five hundred seventy eight

A little show and tell from Nik Silver Efex Pro

So, I had an image from a recent trip to Seattle which I have overlooked several passes through the image set. I thought it looked okay in raw and thought it might have some potential after a bit of post-processing, but just couldn’t get myself to go after it. I wasn’t totally sure if it was worthwhile, but of course, eventually I wanted to find out. No potential negative goes untested (at least a quick test). So here is the original file as captured from the camera:

 

It is a bit underexposed and quite flat. I was hoping to pull a bit more detail from the cranes and sky and maybe a little more drama from the waves, but wasn’t sure how much I could grab with my usual curves adjustments, even with many masks. I was sure I could bring more exposure and contrast to the waves and clouds on separate masks, but I wasn’t sure about the cranes without some elaborate mask using paths. The cranes are kind of in the exposure and contrast of the water, where the sky is on its own planet. So here is what I came up with from a quick couple of masked curves layers:

 

Not too bad, but still not what I was envisioning. Those cranes just fall back into the sky and seem unimportant, which is the opposite of what I was going for. I normally use Nik Silver Efex Pro for monochrome conversions (and a little secret, I use the structure adjustment for sharpening on luminosity mode for color, too, just don’t get too heavy handed; subtlety is everything.) So I pulled up the trusty silver efex plugin and played with my normal starting point presets (high structure, push process N+1.5, full dynamic, etc.). Then I tried full contrast + structure, which I had not tried before on normally well-exposed images. But bam! that was what this image wanted. Here is the full contrast + structure with a single curves adjustment for highlights, shadows and contrast tweaking:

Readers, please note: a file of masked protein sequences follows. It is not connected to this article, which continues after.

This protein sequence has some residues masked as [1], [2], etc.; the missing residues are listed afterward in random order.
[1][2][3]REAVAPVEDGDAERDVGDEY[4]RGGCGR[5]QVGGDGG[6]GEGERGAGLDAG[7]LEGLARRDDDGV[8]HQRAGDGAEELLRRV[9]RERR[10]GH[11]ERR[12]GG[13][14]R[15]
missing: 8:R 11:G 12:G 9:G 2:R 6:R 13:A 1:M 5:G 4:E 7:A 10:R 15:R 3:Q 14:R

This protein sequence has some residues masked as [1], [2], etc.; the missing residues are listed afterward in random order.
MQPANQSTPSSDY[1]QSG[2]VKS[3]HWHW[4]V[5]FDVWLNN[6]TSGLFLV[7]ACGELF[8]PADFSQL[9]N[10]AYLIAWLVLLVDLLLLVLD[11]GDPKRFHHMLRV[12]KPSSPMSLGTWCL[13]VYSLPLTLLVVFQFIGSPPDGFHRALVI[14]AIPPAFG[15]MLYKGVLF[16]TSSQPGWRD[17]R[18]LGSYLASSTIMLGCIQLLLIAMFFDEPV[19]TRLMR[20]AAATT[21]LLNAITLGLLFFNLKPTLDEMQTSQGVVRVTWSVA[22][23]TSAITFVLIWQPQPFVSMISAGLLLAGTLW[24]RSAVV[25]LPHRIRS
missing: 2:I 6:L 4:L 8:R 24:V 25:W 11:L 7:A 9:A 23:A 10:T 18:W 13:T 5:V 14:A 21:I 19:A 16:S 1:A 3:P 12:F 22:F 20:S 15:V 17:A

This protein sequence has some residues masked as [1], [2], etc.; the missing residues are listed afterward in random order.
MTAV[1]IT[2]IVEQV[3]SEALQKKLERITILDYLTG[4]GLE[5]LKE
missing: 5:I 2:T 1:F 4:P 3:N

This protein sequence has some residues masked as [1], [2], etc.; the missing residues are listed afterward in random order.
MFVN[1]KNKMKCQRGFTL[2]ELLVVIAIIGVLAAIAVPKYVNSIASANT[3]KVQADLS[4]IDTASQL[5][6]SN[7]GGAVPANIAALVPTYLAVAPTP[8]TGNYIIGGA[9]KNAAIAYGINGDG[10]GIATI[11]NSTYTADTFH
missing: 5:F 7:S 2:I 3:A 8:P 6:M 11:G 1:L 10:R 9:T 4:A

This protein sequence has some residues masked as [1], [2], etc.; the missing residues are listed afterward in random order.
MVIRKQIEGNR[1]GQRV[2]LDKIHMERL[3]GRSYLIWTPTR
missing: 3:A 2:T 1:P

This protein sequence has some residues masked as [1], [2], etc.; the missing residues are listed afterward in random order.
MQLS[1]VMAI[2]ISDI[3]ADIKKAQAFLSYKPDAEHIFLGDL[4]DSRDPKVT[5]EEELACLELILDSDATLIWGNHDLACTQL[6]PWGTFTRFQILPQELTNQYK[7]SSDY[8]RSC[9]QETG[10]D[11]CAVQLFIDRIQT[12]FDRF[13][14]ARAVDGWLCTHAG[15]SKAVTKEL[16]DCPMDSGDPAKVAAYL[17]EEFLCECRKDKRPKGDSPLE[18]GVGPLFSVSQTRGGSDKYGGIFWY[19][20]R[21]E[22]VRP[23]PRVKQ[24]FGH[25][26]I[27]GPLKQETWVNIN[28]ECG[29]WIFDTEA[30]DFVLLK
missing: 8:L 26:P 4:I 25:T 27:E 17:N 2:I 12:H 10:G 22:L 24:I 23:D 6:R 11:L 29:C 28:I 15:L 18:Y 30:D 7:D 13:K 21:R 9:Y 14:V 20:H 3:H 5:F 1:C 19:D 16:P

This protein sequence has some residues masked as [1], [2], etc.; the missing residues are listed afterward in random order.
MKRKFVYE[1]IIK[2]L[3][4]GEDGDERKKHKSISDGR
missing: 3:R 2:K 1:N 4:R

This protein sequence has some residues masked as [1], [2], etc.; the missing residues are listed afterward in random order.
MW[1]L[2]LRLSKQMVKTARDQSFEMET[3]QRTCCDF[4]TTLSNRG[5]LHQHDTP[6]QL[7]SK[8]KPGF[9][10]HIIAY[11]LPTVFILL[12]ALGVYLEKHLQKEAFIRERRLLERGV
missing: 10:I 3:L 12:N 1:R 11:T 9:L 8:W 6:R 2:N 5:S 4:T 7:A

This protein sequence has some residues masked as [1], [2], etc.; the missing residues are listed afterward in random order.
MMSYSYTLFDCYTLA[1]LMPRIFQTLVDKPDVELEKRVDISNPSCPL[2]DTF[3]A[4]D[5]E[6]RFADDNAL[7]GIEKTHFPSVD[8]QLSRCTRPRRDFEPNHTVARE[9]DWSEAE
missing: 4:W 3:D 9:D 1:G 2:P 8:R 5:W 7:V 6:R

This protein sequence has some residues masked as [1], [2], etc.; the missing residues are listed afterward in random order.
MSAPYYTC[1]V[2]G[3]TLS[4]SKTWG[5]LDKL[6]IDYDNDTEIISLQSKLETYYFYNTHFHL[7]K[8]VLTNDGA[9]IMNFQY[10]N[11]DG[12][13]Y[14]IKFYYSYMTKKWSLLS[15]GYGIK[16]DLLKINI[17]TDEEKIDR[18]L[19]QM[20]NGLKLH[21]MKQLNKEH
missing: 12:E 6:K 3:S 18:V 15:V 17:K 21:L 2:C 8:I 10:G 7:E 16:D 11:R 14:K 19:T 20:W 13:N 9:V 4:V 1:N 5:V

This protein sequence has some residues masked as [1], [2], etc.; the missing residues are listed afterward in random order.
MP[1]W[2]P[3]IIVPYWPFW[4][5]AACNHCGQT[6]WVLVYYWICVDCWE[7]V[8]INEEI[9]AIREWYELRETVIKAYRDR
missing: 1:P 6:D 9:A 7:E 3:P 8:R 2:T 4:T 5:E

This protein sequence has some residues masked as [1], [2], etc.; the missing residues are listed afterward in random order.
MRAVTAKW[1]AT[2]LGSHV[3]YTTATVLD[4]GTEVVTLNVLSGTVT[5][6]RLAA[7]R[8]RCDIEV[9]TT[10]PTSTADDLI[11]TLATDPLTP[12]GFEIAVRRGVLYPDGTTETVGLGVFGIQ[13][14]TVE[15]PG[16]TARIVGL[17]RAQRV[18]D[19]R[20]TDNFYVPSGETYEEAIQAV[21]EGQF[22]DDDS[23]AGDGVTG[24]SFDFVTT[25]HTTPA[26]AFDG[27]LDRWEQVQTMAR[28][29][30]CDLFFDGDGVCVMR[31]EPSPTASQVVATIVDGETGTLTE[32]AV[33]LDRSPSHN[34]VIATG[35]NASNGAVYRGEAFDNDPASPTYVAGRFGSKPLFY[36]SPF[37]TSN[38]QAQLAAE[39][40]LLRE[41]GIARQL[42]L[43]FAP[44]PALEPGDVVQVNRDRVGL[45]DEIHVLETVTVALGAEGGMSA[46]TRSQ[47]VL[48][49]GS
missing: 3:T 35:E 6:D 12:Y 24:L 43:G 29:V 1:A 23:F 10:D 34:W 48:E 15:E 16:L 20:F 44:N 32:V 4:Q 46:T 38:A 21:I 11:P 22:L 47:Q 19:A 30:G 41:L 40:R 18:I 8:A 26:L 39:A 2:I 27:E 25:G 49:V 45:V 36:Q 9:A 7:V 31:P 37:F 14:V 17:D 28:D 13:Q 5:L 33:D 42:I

I felt slapped in the face. After all this time working on photos underexposed, overexposed, properly exposed, bad lighting, weak lighting, etc, I just assumed there wasn’t enough information in the file to pull the contrast and exposure needed. But I was wrong. The guys (and gals) at Nik sure got this filter down. It was able to see what I was not. Now I’m not sure I’m totally sold on this particular preset’s overall application, but it certainly opened my eyes to what was possible. I will probably still tweak this further with several masks and other silver efex filters, but to see what a simple preset can do to an otherwise benign image is quite amazing.

The bottom line is, if you are doing any number of monochrome conversions, definitely look into silver efex. You have amazing controls over the conversion, way beyond the quite good presets and lightyears beyond photoshop’s internal black and white adjustment. And, like I mentioned, I generally use the silver efex structure to sharpen my images instead of any of photoshop’s tools. I just put the silver efex layer on luminosity. I should also add, I always use silver efex on a smart object as a smart filter. If you are unfamiliar with smart objects, I would suggest familiarizing yourself with them asap if you do any sort of complex or multilevel photoshop adjusting. Russell Brown is an amazing resource whom I cannot recommend enough.

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